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TroneX

DirectX VC++ Directories

2 posts in this topic

Hi there,

I was recently able to restor the sourcecode of an old project (Bomberfun Tournament) and was trying to get it compiled with Visual Studio 2010. The project has been developed with Visual Studio .NET 2003 based upon DirectX 9.0c (don't ask which of the updates...).

Althouth it worked more or less good, I am wondering about the DirectX directories. In the past, I configured the executable, include and library directories in the Visual Studio options dialog. Nowadays, the dialog reminds me friendly, that those settings have been moved to the project properties.

Since DirectX installs itself into directories such as[list]
[*]C:\Program Files (x86)\Microsoft DirectX 9.0 SDK (December 2004) or
[*]C:\Program Files (x86)\Microsoft DirectX SDK (June 2010)
[/list]
I was wondering, what your best practices are in regards to a proper configuration.

Is it possible to have different versions of DirectX installed to different directories, but have some sort of symbolic link from something like [i]C:\Program Files (x86)\Microsoft DirectX SDK Current[/i] to the respective installation directory and have this "directory" set in all the properties of the specific projects?

EDIT: Such a dumb question... the setup configures an environment variable which is available in VS as $(DXSDK_DIR) ... d'oh...

Cheers,
Christian. Edited by Mephisztoe
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N.B. it is possible to have more than one version of an SDK installed, and it's possible that you're working on more than one project, and that each project relies on specific different versions of those SDKs.

This is why using environment variables ([i]or that IDE-wide, instead of project-wide, GUI[/i]) to globally configure paths is not a "best practice" -- it means you can't work on more than a single project at a time unless they're all designed to use the same SDK versions.
Each project should link to the version that it's designed to use, and not depend on global settings.
Side rant: This is also why Linux can be such an unprofessional development environment -- the entire culture behind it is hooked on installing system-global SDKs, disregarding professional versioning requirements ([i]such as two products requiring different versions of an SDK[/i]).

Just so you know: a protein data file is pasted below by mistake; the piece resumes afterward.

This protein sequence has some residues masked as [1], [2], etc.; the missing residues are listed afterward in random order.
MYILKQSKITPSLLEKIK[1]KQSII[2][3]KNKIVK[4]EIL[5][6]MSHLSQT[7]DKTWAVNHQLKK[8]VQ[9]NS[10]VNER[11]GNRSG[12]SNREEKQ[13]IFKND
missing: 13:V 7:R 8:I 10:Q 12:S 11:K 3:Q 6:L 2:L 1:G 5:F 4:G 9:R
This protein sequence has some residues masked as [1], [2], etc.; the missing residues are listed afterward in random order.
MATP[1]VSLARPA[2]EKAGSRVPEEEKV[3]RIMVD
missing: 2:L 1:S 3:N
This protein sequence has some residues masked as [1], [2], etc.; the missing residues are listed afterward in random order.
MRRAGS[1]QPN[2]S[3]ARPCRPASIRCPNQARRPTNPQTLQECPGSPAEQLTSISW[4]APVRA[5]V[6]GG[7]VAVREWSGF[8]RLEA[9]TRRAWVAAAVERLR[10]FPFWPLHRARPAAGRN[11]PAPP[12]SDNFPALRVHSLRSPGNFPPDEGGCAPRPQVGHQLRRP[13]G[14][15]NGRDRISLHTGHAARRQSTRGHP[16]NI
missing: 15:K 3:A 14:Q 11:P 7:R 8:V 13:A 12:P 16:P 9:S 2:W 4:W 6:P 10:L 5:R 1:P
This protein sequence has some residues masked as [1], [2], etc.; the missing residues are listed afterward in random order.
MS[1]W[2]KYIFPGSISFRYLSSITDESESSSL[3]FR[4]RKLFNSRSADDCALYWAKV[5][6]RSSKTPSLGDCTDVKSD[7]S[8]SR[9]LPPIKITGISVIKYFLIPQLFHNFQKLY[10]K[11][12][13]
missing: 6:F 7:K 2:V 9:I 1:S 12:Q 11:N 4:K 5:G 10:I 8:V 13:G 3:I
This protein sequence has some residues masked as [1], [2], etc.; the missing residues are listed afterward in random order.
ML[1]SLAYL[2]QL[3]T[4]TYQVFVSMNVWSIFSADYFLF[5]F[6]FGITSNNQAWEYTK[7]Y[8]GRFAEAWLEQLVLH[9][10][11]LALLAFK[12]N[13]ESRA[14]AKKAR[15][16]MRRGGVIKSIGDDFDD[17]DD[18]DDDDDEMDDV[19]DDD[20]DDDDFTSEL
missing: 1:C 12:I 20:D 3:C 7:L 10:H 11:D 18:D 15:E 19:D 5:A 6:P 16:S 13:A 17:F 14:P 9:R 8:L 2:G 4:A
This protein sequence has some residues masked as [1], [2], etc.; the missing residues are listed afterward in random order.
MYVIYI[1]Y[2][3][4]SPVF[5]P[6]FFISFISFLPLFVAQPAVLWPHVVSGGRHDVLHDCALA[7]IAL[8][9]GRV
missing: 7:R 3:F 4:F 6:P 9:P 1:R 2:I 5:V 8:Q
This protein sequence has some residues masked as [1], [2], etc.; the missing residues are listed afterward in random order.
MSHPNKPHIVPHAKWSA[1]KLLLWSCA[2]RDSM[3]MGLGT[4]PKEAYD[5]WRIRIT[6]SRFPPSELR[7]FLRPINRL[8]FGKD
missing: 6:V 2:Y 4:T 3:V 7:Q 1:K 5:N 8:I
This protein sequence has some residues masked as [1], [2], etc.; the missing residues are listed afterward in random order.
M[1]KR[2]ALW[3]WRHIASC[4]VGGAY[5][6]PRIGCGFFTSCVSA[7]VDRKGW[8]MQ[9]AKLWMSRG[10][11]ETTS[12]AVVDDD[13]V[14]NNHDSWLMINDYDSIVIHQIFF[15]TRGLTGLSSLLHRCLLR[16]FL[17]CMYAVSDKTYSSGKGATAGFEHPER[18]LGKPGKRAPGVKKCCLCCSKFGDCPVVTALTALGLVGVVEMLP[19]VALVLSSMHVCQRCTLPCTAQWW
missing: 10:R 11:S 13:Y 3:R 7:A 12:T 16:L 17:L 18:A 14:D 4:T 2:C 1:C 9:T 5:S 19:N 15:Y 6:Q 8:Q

If you don't want to specify the directory in your project's properties, an alternative can be to use a [url="http://en.wikipedia.org/wiki/NTFS_junction_point"]symlink[/url]. I've worked on a few projects where, after checking out the project from source control, you would run a BAT file to create a bunch of necessary links.
e.g. if your project files exist at "[font=courier new,courier,monospace]d:\Projects\FooBar[/font]", and your current SDK at "[font=courier new,courier,monospace]c:\SDK2010[/font]"
then you can use a command such as [font=courier new,courier,monospace]mklink /J D:\Projects\FooBar\CurrentSDK c:\SDK2010[/font]
which will make it appear that the SDK exists inside your project directory. When you want to upgrade versions, you can re-make this symlink. Edited by Hodgman
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Great reply!

First of all, I was wondering if it would make sense to create nuget packages from the different DirectX versions. Since the SDKs only contain a bunch of subfolders with headers, libs, utilities, etc. it would make more sense to have them included in the folder structure of the specific project to make sure that the projects are independent of versions installed whereever else.

With nuget, my problems regarding library versions instantly disappeared (working on business projects, not game dev)... so why not apply that to DirectX components?
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